A court has renewed the detention of a suspect accused of royal defamation although there is no apparent evidence linking him to a group of people accused of defaming Princess Sirindhorn.
On 18 September 2017, the Provincial Court of Kamphaeng Phet began the trial in a case which four people have been indicted under Article 112 of the Criminal Code, the lèse majesté law.
The prosecutor said the four forged documents from the Secretariat Office of Princess Sirindhorn promising the Princess’ presence at a religious event in April 2015 at Wat Sai Ngam in Kamphaeng Phet Province, provided the temple paid them 100,000 baht.
Only two of the accused, Atsadaphon and Noppharit (surnames withheld due to privacy concerns), are still fighting the case; the other two have pleaded guilty.
According to Thai Lawyers for Human Rights (TLHR), who have been providing legal assistance to Noppharit, all the witnesses who were present at the religious event testified that they did not know the suspect prior to the event.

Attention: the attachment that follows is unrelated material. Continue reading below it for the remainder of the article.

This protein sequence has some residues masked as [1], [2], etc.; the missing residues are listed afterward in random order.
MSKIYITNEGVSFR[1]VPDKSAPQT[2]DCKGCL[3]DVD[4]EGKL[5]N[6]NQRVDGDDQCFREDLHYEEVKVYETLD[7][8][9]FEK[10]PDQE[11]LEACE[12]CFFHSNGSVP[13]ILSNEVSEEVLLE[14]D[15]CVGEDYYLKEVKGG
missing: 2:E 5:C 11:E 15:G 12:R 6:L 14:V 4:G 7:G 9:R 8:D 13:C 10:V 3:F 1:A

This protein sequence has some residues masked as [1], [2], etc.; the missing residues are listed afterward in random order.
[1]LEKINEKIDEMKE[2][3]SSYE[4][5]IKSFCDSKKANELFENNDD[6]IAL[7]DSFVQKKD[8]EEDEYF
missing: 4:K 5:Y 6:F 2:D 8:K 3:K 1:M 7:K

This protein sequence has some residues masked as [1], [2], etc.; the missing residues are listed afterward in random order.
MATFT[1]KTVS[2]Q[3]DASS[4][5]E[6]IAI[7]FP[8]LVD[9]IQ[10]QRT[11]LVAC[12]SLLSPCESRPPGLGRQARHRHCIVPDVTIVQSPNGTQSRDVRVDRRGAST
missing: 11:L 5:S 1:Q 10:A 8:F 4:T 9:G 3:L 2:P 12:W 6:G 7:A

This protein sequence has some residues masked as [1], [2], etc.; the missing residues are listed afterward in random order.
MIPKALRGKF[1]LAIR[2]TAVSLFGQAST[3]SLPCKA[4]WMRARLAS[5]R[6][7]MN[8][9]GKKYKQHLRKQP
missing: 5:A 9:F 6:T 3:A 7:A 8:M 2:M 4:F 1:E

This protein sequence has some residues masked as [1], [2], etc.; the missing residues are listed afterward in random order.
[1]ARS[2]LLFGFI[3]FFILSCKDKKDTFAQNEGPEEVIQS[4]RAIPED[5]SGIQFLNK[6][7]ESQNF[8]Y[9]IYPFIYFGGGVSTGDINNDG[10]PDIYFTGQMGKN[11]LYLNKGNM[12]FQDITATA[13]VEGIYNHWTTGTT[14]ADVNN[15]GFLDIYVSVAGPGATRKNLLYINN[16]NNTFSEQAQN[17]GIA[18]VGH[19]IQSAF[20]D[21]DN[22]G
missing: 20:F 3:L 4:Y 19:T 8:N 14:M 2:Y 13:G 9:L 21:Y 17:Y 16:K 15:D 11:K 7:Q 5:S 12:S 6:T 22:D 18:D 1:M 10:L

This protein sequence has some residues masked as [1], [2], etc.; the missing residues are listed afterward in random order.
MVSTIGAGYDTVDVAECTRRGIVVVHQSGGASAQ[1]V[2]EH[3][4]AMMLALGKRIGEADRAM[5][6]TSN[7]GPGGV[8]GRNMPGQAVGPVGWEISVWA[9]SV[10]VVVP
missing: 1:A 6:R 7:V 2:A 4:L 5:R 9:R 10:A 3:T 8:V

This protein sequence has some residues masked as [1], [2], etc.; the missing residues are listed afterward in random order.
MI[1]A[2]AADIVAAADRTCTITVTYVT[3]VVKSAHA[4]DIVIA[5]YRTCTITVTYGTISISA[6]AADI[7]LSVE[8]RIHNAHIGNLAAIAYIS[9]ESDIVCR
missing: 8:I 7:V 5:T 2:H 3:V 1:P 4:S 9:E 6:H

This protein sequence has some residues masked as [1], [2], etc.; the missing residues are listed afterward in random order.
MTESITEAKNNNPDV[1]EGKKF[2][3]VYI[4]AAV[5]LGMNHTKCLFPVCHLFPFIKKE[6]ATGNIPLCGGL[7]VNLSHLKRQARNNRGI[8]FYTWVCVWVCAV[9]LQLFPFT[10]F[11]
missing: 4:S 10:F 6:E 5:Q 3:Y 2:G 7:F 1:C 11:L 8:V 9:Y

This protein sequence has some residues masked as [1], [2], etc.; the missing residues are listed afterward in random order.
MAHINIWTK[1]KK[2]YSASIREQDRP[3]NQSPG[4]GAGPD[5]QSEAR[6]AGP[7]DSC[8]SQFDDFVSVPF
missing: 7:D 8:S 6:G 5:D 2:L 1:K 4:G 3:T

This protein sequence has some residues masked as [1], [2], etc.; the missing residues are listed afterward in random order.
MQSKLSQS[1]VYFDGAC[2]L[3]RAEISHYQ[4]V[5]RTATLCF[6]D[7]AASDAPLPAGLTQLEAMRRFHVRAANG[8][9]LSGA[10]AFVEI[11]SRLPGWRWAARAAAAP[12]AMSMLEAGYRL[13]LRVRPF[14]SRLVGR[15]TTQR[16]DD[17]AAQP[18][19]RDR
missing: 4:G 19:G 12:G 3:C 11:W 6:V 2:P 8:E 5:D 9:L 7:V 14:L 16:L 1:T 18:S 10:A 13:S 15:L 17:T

Noppharit always maintained that he is innocent and only participated in the event because he was invited to make merit at the temple by Wiset, one of the two suspects who pleaded guilty.
“I was shocked and surprised because I didn’t know anything. Suddenly the arrest warrant arrived and [I was] confused and surprised when read the charge,” Nopparit told TLHR.
During the deposition hearing in 2015, Noppharit claimed not to know the other three suspects and maintained that he was not involved in the alleged crimes. He pointed out that when the police arrested him, he made no effort to escape because he had no knowledge of the case. All four suspects have been detained since their arrest, since the court has repeatedly denied bail.
Noppharit also submitted a request to the court and the Attorney General’s Office (AGO) to consider whether the charge of making false claims about Princess Sirindhorn falls under Article 112.
The court, however, rejected the request while the AGO confirmed the decision of the Kamphaeng Phet prosecutor to indict him.
Noppharit was arrested in August 2015 and has remained in jail since as the court repeatedly denied him bail.
TLHR pointed out that indicting the four under Article 112 significantly affects interpretation of the lèse majesté law and the country’s judicial system in general, as the law states, “Whoever defames, insults or threatens the King, Queen, Heir-apparent or Regent shall be punished with imprisonment of three to fifteen years”.